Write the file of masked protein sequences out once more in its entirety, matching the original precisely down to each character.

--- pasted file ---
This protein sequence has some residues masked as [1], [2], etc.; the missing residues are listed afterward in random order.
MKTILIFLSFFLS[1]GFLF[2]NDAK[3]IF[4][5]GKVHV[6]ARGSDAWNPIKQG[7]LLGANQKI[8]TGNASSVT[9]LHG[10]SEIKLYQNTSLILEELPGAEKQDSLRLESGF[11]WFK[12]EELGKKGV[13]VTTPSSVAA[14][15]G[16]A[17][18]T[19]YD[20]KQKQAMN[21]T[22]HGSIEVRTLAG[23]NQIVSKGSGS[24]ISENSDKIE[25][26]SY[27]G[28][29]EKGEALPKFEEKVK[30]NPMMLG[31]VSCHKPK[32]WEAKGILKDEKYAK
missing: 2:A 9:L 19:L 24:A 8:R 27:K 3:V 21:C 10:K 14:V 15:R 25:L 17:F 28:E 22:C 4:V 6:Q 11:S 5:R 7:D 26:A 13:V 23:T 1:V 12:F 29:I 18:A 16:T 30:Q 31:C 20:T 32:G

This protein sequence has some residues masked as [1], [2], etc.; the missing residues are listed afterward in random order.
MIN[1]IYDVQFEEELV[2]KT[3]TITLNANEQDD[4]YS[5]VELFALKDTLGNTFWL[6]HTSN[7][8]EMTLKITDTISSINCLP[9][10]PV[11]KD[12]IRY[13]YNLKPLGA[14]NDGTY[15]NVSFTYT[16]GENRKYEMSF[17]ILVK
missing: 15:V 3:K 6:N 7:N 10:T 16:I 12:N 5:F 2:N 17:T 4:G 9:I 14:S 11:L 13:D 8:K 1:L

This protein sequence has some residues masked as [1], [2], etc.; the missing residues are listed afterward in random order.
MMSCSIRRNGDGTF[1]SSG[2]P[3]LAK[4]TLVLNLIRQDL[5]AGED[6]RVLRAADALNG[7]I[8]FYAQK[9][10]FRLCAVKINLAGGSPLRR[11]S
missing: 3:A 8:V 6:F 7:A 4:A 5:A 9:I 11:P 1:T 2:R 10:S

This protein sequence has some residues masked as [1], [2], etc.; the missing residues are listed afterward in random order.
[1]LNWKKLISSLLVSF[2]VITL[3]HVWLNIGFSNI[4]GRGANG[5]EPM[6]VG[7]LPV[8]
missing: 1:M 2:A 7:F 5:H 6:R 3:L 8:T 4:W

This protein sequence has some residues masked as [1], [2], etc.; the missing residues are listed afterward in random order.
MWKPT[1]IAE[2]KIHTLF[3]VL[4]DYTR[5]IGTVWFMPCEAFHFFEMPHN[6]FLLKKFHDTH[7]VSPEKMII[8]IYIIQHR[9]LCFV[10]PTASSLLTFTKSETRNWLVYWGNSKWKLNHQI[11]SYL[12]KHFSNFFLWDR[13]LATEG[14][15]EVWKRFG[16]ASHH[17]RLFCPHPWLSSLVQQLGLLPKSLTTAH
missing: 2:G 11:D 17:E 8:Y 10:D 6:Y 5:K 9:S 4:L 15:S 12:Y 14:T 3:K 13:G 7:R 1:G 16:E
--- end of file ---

This protein sequence has some residues masked as [1], [2], etc.; the missing residues are listed afterward in random order.
MKTILIFLSFFLS[1]GFLF[2]NDAK[3]IF[4][5]GKVHV[6]ARGSDAWNPIKQG[7]LLGANQKI[8]TGNASSVT[9]LHG[10]SEIKLYQNTSLILEELPGAEKQDSLRLESGF[11]WFK[12]EELGKKGV[13]VTTPSSVAA[14][15]G[16]A[17][18]T[19]YD[20]KQKQAMN[21]T[22]HGSIEVRTLAG[23]NQIVSKGSGS[24]ISENSDKIE[25][26]SY[27]G[28][29]EKGEALPKFEEKVK[30]NPMMLG[31]VSCHKPK[32]WEAKGILKDEKYAK
missing: 2:A 9:L 19:L 24:A 8:R 27:K 3:V 21:C 10:K 14:V 15:R 25:L 17:F 28:E 22:C 4:V 6:Q 11:S 5:R 7:D 26:A 13:V 23:T 1:V 12:F 29:I 18:A 16:T 30:Q 31:C 20:T 32:G

This protein sequence has some residues masked as [1], [2], etc.; the missing residues are listed afterward in random order.
MIN[1]IYDVQFEEELV[2]KT[3]TITLNANEQDD[4]YS[5]VELFALKDTLGNTFWL[6]HTSN[7][8]EMTLKITDTISSINCLP[9][10]PV[11]KD[12]IRY[13]YNLKPLGA[14]NDGTY[15]NVSFTYT[16]GENRKYEMSF[17]ILVK
missing: 15:V 3:K 6:N 7:N 10:T 16:I 12:N 5:F 2:N 17:T 4:G 9:I 14:S 11:L 13:D 8:K 1:L

This protein sequence has some residues masked as [1], [2], etc.; the missing residues are listed afterward in random order.
MMSCSIRRNGDGTF[1]SSG[2]P[3]LAK[4]TLVLNLIRQDL[5]AGED[6]RVLRAADALNG[7]I[8]FYAQK[9][10]FRLCAVKINLAGGSPLRR[11]S
missing: 3:A 8:V 6:F 7:A 4:A 5:A 9:I 11:P 1:T 2:R 10:S

This protein sequence has some residues masked as [1], [2], etc.; the missing residues are listed afterward in random order.
[1]LNWKKLISSLLVSF[2]VITL[3]HVWLNIGFSNI[4]GRGANG[5]EPM[6]VG[7]LPV[8]
missing: 1:M 2:A 7:F 5:H 6:R 3:L 8:T 4:W

This protein sequence has some residues masked as [1], [2], etc.; the missing residues are listed afterward in random order.
MWKPT[1]IAE[2]KIHTLF[3]VL[4]DYTR[5]IGTVWFMPCEAFHFFEMPHN[6]FLLKKFHDTH[7]VSPEKMII[8]IYIIQHR[9]LCFV[10]PTASSLLTFTKSETRNWLVYWGNSKWKLNHQI[11]SYL[12]KHFSNFFLWDR[13]LATEG[14][15]EVWKRFG[16]ASHH[17]RLFCPHPWLSSLVQQLGLLPKSLTTAH
missing: 2:G 11:D 17:E 8:Y 10:D 6:Y 5:K 9:S 4:L 15:S 12:Y 14:T 3:K 13:G 7:R 1:G 16:E